This is the season of giving. Nothing except the birth of the Savior (itself a gift) is more distinctive about Christmas than this. Besides fanning out through multiple department stories over many days and hours in search of something wonderful to present family or friends for this unique holiday, we give the gift of ourselves in love and affection. These are truly wonderful things which brighten up the human condition for a few weeks at least each year, but there are still more wonderful gifts for which we do not deserve any credit although we are responsible for their proper use. I mean the gift of life and of all the real potential for good in our lives.
We live in a scientific age in which many of our greatest intellects are convinced that life and everything that is a part of it can be engineered, not to mention ended if a power or authority decides that some persons’ lives are not worth living.
As in ancient times, it is today an act of moral and spiritual boldness to cherish life, the condition for all good things. Whereas the Israelites were surrounded with peoples for whom child sacrifice was a thoroughly established tradition, God’s chosen people (as they understood themselves) regarded human life as a precious gift from God not lightly to be squandered. Indeed, nothing illustrates the value of life more than the grief we feel when our loved ones die.
When sensible people speak of duty and gratitude, two virtues not much in favor these days, they rank life as the greatest of all gifts to uphold and appreciate. That’s why the framers of the U.S. Constitution included among that document’s greatest purposes security of liberty for our posterity, as well as for the living generations.
The patriotic citizen, then, no less than the pious man, understands that life is the most fundamental of all gifts and therefore the cause of our greatest obligations. We must preserve, protect and defend it as much as we do the charter of liberty that aims to secure it.
Human life is not mere biological existence but the whole panoply of human possibilities. We well know that our mind, spirit or body can be devoted to bad and even evil purposes no less than to good ones, so everything depends on knowing what are our fundamental duties and rights. We have duties to ourselves and to others to promote human happiness, including justice. We have rights to remind ourselves that we must restrain the exercise of our powers.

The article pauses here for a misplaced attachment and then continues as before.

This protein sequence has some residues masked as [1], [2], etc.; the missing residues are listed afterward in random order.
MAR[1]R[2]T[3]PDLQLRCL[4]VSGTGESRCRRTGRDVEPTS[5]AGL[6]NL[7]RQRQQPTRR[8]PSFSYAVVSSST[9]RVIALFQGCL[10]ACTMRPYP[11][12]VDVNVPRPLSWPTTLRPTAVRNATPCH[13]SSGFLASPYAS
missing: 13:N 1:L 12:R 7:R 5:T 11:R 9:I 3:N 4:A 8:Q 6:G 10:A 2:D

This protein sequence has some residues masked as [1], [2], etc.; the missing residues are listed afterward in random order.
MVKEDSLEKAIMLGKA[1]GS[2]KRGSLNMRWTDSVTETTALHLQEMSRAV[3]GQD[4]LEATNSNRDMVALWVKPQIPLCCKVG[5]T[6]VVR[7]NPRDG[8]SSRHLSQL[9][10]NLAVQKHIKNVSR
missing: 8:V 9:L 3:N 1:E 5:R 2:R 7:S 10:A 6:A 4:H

The philosopher Leo Strauss once wrote that "the genius of Shakespeare is not the work of Shakespeare." He meant in no way to denigrate the achievements of that greatest of all English poets (or any other talented human beings) but to point to the fact that their potential for greatness was the necessary condition and that was due to powers beyond themselves.
Our lives are enriched because of these and other divine gifts. Whence comes our capacity for kindness, gentleness, compassion and sympathy which so uniquely marked the life and the eternal legacy of the God made into man whose nativity will be celebrated in churches all over the world this Christmas? Surely it is our choice to practice these virtues but our capacity for doing so is not our doing.
Consider too, the classical virtues of courage, prudence, wisdom and moderation. Marveling at the sacrifices young Americans have made and continue to make in the armed forces in defense of their country, President Reagan once asked, "Where do we get such men?" He was not in doubt as to the answer, this God-fearing man, and he exhibited the respect which the qualities of God’s children deserve.
Common sense has long distinguished between potential and actual achievement. We know that there are people with great gifts who never use them, or not to the degree to which they are capable. For example, the Greek philosopher Aristotle never confused potential intelligence with actual intelligence, reserving the name of this virtue for the actual use of it. The same can be said for all the other virtues.
The many failures of human potential–and worse, think of the Caesars, Napoleons, Hitlers and Stalins of the world–give us all the more reason to appreciate the gifts that we receive from our Creator and to develop them to the fullest, for even the greatest gifts can be abused. We show our appreciation for these divine treasures by treating each other with the greatest respect and glorifying the Author of all these things.